Developing agribusiness leaders
Shane Bodiam reflects on the Australian Agribusiness Leadership Program (AALP) he undertook last year and how it was about the journey, not the outcome.
Like most participants, finding time in his diary to undertake the three-session AALP in 2016 was difficult for Shane Bodiam, Chief Operating Officer of Hassad Australia. Despite the short-term pain, he made the commitment to join the first AALP program.
“Life is chaotic at the moment, but I just jumped in,” Shane explains. “The company was in the middle of a transition with our new CEO, John McKillop, commencing only a few months earlier”.
“Being in a senior leadership role, it was a pretty hectic time to go into a program that starts with four days away from your phone, but it was important to the company and to John and I that I do this, and really embrace expanding my own network.”
Shane says a little courage and pushing from John McKillop paid off, thanks to the dramatic change of pace the program enforced.
“I’m someone who believes change has to be embedded, and I was surprised how much the AALP managed to embed key principles in communication and planning in just a short time,” he says.
“The first session, where we unplugged and really were outdoors, facing challenges and brand new group dynamics, was different for everyone.
“I remember on the third day the penny dropped for me that it wasn’t about the outcome, it was about the journey we went on through each of those activities.”
It’s an approach Shane recently deployed during Hassad Australia’s annual management conference.
“I used some of those key concepts around embedded learning. We’re always trying to instill ‘business thinking’ into our farm managers, and we all see thousands of spreadsheets a year and presentations full of financial acronyms,” Shane explains.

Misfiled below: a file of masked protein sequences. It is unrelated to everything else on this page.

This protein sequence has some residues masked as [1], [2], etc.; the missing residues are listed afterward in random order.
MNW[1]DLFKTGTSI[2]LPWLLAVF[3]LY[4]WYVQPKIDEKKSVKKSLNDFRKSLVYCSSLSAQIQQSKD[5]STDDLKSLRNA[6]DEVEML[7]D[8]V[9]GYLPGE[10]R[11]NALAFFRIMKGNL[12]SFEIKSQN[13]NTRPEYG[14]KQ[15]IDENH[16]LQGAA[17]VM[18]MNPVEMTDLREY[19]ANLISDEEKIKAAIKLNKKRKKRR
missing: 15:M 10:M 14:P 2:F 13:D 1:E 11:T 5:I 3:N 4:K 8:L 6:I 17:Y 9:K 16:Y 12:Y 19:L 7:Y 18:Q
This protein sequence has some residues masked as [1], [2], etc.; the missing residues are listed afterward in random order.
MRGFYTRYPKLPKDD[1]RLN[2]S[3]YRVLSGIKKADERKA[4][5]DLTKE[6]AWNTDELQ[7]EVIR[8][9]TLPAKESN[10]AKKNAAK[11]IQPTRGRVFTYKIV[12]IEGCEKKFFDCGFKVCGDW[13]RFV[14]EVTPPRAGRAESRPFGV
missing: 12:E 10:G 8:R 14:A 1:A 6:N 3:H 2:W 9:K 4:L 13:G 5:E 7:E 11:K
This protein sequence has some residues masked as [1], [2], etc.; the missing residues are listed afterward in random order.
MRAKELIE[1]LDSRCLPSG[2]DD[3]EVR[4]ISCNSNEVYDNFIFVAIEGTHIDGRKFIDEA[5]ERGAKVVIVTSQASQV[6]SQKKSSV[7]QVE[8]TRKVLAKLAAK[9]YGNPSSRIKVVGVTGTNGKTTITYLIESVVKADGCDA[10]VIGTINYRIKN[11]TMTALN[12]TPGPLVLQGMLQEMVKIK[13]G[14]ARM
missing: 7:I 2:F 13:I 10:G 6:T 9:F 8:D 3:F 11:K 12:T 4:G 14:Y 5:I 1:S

“I reversed that dynamic and placed people in groups that were very diverse in terms of their skills and perspectives,” he says.
“We bused the group over to a Hassad property, and the teams had to report on steps they would take to improve the business. It was about trying to create an unfamiliar environment through an activity where you apply a little heat, but ultimately people walk away understanding what all those acronyms mean in a practical sense. It was really successful.”
Shane grew up in the small town of Trangie, in Central New South Wales and he has been involved in family and corporate agriculture since graduating from the University of New England with a Bachelor of Rural Science in 1993.
From the very beginning his passion lay in operations, so when he received an Auscott scholarship prior to his studies, he leapt at the chance to learn from a leading agribusiness.
“Auscott is a wonderful example of a successful corporate business. Their core values around engaging the industry in which they operate, supporting research and development and developing people are values that we would like to emulate at Hassad Australia,” he says.
“When you start to be involved in anything of scale, it’s fairly daunting because of the complexity, and you very quickly learn that you have to keep breaking down the business into its basic parts, because there’s always so much happening. You have to have good people working each of those parts to make it all come together.”
This point was reinforced during the time Shane took to complete the AALP.
“My time away from work reminded me that things do keep turning over without you, so it’s important to make sure you’ve shared the right information with your team and have the right systems in place.” He says.
Since starting work with Hassad Australia in 2011, Shane has focused on driving a sustainable, successful path for the company. To do this, he has drawn on years of experience.